“Most of these companies that are going to be operating, especially in the UAV [uncrewed aerial vehicle] sector, operate off of by-the-hour rates—charging a certain dollar amount per hour to operate the platform. So we have to be very cognizant of those operators to make them competitive in the market by ensuring that we can keep the overall cost of operation down,” Hedden stated.
Incorporating cellular capability into VersaWave with 5G was a logical progression, since many operators in the industry already rely on cellular networks. This addition was achieved with minimal weight increase and allowed for seamless transitions between 3G, 4G, and 5G networks.
Honeywell leveraged its experience in the commercial airline industry, where they have developed “what we call auto failovers,” he commented. “The more technical term is transparent gateways. What that means is that we develop a system for commercial airlines that automatically fails over to the next best network.”
Auto failover systems can seamlessly switch between different networks based on factors such as cost, bandwidth, and quality of service. This expertise was integrated into VersaWave with 5G, enabling it to automatically switch between cellular networks and satellite communication, ensuring constant connectivity even in challenging environments.
Hedden mentioned that the feedback from customers and the Department of Defense played a crucial role in developing the resilient communication capabilities of VersaWave with 5G. By incorporating transparent gateways into a single terminal, Honeywell addressed the need for communication resiliency, allowing operators to maintain connectivity with their systems regardless of the circumstances.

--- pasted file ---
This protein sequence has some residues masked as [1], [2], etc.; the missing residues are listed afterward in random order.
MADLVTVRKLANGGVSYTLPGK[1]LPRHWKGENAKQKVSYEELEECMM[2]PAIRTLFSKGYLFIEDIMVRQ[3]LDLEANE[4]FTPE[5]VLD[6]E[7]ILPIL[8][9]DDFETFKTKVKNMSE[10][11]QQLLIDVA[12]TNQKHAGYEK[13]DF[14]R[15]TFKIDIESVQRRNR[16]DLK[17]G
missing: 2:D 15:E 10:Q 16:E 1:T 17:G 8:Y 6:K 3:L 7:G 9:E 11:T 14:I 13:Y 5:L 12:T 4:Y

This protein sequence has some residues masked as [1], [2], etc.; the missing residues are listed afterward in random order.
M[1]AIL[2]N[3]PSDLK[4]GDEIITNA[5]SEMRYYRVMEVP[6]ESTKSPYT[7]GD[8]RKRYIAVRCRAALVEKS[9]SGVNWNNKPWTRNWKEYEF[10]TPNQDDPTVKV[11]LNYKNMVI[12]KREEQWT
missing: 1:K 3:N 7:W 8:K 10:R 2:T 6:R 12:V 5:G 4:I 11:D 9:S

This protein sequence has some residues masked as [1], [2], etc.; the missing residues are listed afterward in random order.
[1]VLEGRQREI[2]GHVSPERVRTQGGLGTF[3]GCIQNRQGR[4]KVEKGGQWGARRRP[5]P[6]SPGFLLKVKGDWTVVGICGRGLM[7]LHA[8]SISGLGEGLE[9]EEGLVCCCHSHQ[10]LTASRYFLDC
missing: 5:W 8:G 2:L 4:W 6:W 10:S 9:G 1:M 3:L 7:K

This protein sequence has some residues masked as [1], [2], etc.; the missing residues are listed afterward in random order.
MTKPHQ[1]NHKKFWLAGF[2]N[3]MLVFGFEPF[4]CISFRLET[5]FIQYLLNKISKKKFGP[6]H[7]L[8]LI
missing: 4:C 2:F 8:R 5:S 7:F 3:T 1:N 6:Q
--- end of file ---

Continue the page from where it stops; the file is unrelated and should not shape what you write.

The system is expected to be commercially available in the third quarter of 2023, providing an upgrade option for existing small satcom system users with minimal downtime.
The advantages of 5G for advanced air mobility and uncrewed systems lie in its low latency and high data rate capabilities. Hedden compared cellular networks to satellite communication networks, stating that cellular networks offer lower latency and higher data rates, making them ideal for data transfers. He mentions that the European Union is building a continental 5G network focused on supporting air mobility and UAVs, which provides a significant footprint for connectivity.
With 5G, he explained that it becomes possible to monitor every aspect of a platform, similar to flight safety services in commercial airlines. Unlike traditional communication links that have limitations on data rates, 5G can transmit telemetry data in great detail, allowing operators on the ground to have a similar level of information as someone physically flying the platform.
The low latency of 5G, measured in milliseconds, combined with the high data rates in hundreds of megabits per second or even gigabytes per second, opens up new possibilities. Hedden suggests that with this level of connectivity, it may be feasible to have multiple uncrewed platforms that can be operated simultaneously by a single operator.